Former president Donald Trump returned to Washington on Tuesday to make his first public appearance in the US capital since his presidency ended in disgrace after his false claims to have won the 2020 election culminated in the deadly January 6, 2021 insurrection.
Widely expected to announce plans to run again in 2024, Mr Trump returned to his favoured themes of American decline and illegal immigration, depicting the US as "going to hell".
"Coming in today for the first time since I left Washington, DC, it is not recognisable. What happened?" Mr Trump asked in his address at the America First Agenda Summit, hosted by the America First Policy Institute.
The non-profit is seen as an “administration in waiting” that could move in quickly should Mr Trump retake the White House in 2024.
Speaking a short walk away from where his supporters attacked police during the Capitol riot, Mr Trump said America is "now a cesspool of crime".
"Our country is going to hell, going to hell very fast," he said.
"We do have to do a great job in 2024," he said. "And I think we will do it."
Mr Trump continued to push his widely debunked claims that he won the 2020 election.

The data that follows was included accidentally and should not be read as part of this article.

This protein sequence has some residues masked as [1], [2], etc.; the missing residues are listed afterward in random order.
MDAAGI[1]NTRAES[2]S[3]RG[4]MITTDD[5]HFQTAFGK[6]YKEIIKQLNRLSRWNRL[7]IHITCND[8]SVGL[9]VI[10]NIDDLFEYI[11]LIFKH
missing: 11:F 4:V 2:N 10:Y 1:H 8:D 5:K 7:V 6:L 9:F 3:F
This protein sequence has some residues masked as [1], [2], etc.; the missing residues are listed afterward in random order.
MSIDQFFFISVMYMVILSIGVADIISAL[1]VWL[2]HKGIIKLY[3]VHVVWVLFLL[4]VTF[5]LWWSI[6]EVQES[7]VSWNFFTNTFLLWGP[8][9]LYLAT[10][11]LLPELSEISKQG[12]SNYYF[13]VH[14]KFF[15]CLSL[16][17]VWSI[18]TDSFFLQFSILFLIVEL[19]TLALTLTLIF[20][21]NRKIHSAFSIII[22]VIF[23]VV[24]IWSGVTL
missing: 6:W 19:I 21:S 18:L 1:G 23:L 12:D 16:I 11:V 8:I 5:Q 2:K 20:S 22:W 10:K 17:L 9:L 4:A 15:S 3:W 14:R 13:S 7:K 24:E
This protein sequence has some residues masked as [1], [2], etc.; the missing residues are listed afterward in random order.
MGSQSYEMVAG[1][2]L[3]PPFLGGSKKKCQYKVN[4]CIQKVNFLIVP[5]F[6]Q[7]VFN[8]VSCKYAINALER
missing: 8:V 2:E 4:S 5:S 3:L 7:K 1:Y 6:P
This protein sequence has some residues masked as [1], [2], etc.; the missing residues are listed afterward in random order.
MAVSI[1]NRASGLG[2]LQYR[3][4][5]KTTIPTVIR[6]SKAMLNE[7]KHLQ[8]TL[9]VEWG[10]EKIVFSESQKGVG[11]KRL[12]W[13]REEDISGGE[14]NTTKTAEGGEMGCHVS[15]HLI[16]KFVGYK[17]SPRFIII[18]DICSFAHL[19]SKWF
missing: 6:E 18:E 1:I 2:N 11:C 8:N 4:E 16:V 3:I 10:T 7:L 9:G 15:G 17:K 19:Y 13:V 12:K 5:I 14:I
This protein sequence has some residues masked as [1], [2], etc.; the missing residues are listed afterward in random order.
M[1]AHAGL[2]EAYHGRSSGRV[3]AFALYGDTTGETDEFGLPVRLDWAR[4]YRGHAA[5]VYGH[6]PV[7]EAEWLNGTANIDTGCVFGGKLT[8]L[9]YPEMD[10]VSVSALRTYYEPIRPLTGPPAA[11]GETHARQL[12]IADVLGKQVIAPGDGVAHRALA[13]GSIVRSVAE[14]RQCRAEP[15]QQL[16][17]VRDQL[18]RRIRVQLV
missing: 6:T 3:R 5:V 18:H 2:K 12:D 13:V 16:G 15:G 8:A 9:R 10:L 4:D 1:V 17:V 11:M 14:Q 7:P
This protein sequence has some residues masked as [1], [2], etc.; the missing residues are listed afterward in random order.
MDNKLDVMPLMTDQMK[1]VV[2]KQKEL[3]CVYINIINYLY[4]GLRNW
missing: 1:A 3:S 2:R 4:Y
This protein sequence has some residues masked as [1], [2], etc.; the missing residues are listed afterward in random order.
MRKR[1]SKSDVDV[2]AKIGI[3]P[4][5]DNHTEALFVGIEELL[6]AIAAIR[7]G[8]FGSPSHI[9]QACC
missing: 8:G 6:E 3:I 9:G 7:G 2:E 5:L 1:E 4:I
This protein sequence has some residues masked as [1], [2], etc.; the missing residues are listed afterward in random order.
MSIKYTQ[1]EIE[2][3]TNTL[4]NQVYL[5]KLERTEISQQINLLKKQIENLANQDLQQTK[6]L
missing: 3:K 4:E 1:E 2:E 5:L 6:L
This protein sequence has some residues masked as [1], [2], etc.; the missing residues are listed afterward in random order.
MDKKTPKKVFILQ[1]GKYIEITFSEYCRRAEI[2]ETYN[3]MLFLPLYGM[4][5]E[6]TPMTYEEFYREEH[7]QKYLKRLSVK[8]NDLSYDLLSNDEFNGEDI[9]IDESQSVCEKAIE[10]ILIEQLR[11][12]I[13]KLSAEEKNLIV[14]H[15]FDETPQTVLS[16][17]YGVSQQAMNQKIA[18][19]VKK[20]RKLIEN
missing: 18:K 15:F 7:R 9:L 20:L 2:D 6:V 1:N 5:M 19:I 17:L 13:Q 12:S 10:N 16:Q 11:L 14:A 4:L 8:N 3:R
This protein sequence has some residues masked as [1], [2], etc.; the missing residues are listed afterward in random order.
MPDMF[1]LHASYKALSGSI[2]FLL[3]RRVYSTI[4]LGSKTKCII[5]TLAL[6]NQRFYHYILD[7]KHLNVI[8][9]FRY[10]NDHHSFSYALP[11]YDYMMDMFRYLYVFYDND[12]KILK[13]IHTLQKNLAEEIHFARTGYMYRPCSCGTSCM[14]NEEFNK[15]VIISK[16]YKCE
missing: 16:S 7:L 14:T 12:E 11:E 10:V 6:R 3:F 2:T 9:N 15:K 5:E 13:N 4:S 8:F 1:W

"I ran the first time [in 2016] and I won. Then I ran a second time and I did much better," he said. "We may just have to do it again."
The former president's return to Washington follows weeks of extraordinary hearings held by a US House of Representatives committee investigating the January 6 attack on the Capitol, where supporters of the former president stormed the building to halt the certification of the 2020 election results.
The Capitol insurrection followed a fiery speech given by Mr Trump in which he told his supporters to “fight like hell”.
Last week, the committee highlighted how Mr Trump reportedly refused to call off the violent mob and lobbied a Wisconsin state legislator to overturn his defeat in the state, The New York Times reported.
Mr Trump said the committee was made up of "political hacks and thugs."
As Mr Trump readies to shift his focus to the midterms, his potential 2024 rivals have taken steps to establish themselves as the party's policy drivers.
Former vice president Mike Pence laid out a “Freedom First” agenda on Monday in which he challenged conservatives to look towards the future.
Florida Governor Ron DeSantis, seen as Mr Trump's greatest threat to the party's nomination, recently hosted two Republican conventions in his state.
Beyond the two-day conference, the America First Policy Institute has been preparing the groundwork for a potential return to the White House to avoid the chaotic early days of Mr Trump's first administration, said the institute's director Brooke Rollins.
The think tank is one of several Trump-allied organisations that have continued to push his policy ideas since he left office.